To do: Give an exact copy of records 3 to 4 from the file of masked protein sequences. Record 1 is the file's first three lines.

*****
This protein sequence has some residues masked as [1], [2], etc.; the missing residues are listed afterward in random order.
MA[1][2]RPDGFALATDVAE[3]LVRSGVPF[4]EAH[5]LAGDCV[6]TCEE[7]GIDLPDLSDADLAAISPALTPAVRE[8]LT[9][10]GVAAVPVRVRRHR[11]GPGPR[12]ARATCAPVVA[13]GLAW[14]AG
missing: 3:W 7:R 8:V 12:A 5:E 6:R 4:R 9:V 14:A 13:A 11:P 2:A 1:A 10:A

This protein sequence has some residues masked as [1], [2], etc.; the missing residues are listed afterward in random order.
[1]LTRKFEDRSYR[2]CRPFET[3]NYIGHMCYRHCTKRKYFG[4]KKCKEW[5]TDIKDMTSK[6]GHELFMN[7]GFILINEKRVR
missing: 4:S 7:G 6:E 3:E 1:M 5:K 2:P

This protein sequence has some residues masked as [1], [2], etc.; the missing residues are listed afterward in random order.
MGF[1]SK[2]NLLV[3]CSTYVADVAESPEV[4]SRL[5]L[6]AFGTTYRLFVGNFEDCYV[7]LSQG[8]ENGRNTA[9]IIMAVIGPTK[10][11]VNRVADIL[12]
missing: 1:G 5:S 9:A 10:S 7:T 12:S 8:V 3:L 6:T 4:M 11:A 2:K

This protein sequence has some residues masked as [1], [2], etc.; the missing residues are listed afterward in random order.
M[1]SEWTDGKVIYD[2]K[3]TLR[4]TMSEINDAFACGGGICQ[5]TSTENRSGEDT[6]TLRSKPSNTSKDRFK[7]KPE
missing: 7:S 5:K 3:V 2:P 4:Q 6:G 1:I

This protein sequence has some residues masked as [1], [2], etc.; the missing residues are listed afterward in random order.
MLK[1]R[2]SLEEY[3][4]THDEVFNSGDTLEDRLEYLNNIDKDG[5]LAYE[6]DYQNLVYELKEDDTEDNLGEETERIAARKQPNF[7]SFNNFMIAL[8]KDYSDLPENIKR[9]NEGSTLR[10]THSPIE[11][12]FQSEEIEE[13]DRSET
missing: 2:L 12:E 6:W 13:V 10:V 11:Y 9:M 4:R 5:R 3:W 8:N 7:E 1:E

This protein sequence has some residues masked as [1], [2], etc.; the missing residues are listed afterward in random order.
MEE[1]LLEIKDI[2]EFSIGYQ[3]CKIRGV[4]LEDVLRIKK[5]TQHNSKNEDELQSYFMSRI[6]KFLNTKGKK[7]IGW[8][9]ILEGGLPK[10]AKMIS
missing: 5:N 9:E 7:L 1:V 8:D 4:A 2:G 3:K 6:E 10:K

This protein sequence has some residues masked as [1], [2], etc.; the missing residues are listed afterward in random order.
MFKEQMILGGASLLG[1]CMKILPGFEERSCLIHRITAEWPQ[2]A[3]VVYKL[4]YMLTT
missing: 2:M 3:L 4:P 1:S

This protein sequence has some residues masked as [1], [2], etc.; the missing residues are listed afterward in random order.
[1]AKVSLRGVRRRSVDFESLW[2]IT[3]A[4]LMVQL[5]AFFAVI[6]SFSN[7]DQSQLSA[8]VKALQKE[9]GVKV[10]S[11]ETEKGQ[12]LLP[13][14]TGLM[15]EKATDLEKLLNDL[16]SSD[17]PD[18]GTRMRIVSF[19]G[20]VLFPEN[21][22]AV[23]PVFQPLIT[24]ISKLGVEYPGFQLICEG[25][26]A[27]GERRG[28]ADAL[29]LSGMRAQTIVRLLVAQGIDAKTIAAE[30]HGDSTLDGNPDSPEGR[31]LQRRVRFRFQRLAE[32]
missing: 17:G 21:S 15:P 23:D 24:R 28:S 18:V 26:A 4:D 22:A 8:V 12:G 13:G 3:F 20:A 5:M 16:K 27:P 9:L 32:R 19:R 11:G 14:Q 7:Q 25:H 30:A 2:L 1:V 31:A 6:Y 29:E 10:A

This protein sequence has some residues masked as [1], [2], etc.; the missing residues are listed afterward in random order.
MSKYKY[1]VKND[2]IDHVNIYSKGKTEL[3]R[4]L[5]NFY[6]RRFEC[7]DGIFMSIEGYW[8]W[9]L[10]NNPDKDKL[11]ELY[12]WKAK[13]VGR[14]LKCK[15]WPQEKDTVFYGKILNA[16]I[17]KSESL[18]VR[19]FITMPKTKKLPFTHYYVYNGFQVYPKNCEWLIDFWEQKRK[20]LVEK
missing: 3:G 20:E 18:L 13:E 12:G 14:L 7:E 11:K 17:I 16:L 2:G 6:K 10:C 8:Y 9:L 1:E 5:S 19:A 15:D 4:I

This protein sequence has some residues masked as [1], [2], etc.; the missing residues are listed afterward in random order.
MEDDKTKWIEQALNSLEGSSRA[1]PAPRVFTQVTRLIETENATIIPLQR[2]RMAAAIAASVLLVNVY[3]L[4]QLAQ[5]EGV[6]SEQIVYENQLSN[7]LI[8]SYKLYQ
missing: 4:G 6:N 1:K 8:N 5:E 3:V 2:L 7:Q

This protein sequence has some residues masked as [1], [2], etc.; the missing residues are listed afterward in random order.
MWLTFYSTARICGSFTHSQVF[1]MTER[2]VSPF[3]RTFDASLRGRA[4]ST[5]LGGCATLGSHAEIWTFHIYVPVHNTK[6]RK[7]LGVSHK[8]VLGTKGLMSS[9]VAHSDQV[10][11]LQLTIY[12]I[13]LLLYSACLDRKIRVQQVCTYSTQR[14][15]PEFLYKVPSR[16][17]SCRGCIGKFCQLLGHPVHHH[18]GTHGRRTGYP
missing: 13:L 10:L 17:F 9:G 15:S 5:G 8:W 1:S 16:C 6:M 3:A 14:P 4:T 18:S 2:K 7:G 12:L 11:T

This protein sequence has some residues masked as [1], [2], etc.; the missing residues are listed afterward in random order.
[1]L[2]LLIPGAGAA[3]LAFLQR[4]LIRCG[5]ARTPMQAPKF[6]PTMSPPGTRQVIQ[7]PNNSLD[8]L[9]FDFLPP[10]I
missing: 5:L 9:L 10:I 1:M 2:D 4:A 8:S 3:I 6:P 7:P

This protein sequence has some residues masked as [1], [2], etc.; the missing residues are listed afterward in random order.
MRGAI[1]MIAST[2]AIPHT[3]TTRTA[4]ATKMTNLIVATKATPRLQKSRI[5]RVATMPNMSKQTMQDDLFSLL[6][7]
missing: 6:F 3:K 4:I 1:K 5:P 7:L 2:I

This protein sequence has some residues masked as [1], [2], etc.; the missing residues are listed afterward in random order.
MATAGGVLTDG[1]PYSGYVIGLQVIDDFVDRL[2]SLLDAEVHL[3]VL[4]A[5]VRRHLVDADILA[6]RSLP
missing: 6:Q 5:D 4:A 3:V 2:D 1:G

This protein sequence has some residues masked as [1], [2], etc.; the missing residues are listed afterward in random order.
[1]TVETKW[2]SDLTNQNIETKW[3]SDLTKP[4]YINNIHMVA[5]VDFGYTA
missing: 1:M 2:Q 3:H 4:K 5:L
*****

This protein sequence has some residues masked as [1], [2], etc.; the missing residues are listed afterward in random order.
MGF[1]SK[2]NLLV[3]CSTYVADVAESPEV[4]SRL[5]L[6]AFGTTYRLFVGNFEDCYV[7]LSQG[8]ENGRNTA[9]IIMAVIGPTK[10][11]VNRVADIL[12]
missing: 1:G 5:S 9:A 10:S 7:T 12:S 8:V 3:L 6:T 4:M 11:A 2:K

This protein sequence has some residues masked as [1], [2], etc.; the missing residues are listed afterward in random order.
M[1]SEWTDGKVIYD[2]K[3]TLR[4]TMSEINDAFACGGGICQ[5]TSTENRSGEDT[6]TLRSKPSNTSKDRFK[7]KPE
missing: 7:S 5:K 3:V 2:P 4:Q 6:G 1:I